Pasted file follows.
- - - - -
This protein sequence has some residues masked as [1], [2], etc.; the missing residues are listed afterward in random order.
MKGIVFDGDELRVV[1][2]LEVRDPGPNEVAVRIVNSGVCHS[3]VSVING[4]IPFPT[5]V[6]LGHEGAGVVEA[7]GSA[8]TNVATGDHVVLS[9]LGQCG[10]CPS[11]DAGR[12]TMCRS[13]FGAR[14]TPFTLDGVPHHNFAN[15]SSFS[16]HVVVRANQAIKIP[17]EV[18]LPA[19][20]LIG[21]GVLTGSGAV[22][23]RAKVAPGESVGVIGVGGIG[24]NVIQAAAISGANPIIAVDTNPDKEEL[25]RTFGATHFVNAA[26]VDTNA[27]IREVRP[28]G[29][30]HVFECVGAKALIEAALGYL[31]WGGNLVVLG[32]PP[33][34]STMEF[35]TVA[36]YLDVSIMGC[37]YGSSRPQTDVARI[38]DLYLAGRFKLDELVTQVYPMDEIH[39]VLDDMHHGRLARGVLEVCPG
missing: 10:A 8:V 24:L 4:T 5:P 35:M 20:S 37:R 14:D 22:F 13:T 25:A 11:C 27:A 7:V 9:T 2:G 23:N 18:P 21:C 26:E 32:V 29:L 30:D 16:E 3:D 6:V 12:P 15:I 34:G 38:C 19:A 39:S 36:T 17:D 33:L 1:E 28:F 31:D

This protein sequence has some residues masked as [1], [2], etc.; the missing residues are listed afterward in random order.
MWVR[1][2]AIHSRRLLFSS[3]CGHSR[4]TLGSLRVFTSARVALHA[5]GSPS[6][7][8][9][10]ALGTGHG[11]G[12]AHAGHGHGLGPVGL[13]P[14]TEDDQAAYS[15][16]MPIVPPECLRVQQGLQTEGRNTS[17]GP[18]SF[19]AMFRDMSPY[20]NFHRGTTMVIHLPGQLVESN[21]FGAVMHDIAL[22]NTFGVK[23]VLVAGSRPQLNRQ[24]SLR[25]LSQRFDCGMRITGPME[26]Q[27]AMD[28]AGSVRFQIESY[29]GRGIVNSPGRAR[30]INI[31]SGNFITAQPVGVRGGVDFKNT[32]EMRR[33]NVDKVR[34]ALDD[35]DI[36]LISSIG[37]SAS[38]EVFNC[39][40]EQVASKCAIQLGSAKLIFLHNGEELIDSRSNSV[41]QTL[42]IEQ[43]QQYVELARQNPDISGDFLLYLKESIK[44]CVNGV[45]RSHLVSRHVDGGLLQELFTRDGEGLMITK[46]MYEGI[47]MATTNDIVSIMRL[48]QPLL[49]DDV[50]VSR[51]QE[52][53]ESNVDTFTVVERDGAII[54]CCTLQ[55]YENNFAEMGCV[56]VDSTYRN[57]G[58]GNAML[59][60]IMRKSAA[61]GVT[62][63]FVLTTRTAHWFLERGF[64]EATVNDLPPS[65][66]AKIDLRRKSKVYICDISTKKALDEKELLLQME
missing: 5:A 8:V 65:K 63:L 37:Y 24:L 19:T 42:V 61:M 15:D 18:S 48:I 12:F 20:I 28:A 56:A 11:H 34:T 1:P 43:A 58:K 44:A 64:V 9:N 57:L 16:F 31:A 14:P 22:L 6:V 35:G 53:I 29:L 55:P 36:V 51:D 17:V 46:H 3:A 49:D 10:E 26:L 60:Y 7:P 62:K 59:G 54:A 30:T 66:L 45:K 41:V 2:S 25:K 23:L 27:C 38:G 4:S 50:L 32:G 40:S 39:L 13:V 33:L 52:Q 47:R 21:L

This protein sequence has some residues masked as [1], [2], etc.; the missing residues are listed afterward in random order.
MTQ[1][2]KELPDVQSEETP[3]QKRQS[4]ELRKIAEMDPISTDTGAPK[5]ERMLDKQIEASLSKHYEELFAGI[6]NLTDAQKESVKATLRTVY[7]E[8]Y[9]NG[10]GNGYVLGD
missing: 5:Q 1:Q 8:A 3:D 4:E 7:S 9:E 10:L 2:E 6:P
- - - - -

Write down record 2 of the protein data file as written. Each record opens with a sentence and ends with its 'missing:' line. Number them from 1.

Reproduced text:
This protein sequence has some residues masked as [1], [2], etc.; the missing residues are listed afterward in random order.
MWVR[1][2]AIHSRRLLFSS[3]CGHSR[4]TLGSLRVFTSARVALHA[5]GSPS[6][7][8][9][10]ALGTGHG[11]G[12]AHAGHGHGLGPVGL[13]P[14]TEDDQAAYS[15][16]MPIVPPECLRVQQGLQTEGRNTS[17]GP[18]SF[19]AMFRDMSPY[20]NFHRGTTMVIHLPGQLVESN[21]FGAVMHDIAL[22]NTFGVK[23]VLVAGSRPQLNRQ[24]SLR[25]LSQRFDCGMRITGPME[26]Q[27]AMD[28]AGSVRFQIESY[29]GRGIVNSPGRAR[30]INI[31]SGNFITAQPVGVRGGVDFKNT[32]EMRR[33]NVDKVR[34]ALDD[35]DI[36]LISSIG[37]SAS[38]EVFNC[39][40]EQVASKCAIQLGSAKLIFLHNGEELIDSRSNSV[41]QTL[42]IEQ[43]QQYVELARQNPDISGDFLLYLKESIK[44]CVNGV[45]RSHLVSRHVDGGLLQELFTRDGEGLMITK[46]MYEGI[47]MATTNDIVSIMRL[48]QPLL[49]DDV[50]VSR[51]QE[52][53]ESNVDTFTVVERDGAII[54]CCTLQ[55]YENNFAEMGCV[56]VDSTYRN[57]G[58]GNAML[59][60]IMRKSAA[61]GVT[62][63]FVLTTRTAHWFLERGF[64]EATVNDLPPS[65][66]AKIDLRRKSKVYICDISTKKALDEKELLLQME
missing: 5:A 8:V 65:K 63:L 37:Y 24:L 19:T 42:V 61:M 15:D 18:S 48:I 12:F 20:I 28:A 56:A 11:H 34:T 1:P 43:A 58:K 44:A 64:V 9:N 57:L 16:F 31:A 14:P 22:L 6:V 35:G 53:I 29:L 55:P 36:V 51:D 17:V 46:H 3:A 49:D 10:E 26:L 60:Y 7:P 62:K 59:G 54:A 30:T 66:L 45:K 41:V 2:S 25:K 23:L 27:C 38:G 4:S 50:L 32:G 40:S 39:L 13:V 33:L 52:Q 47:R 21:L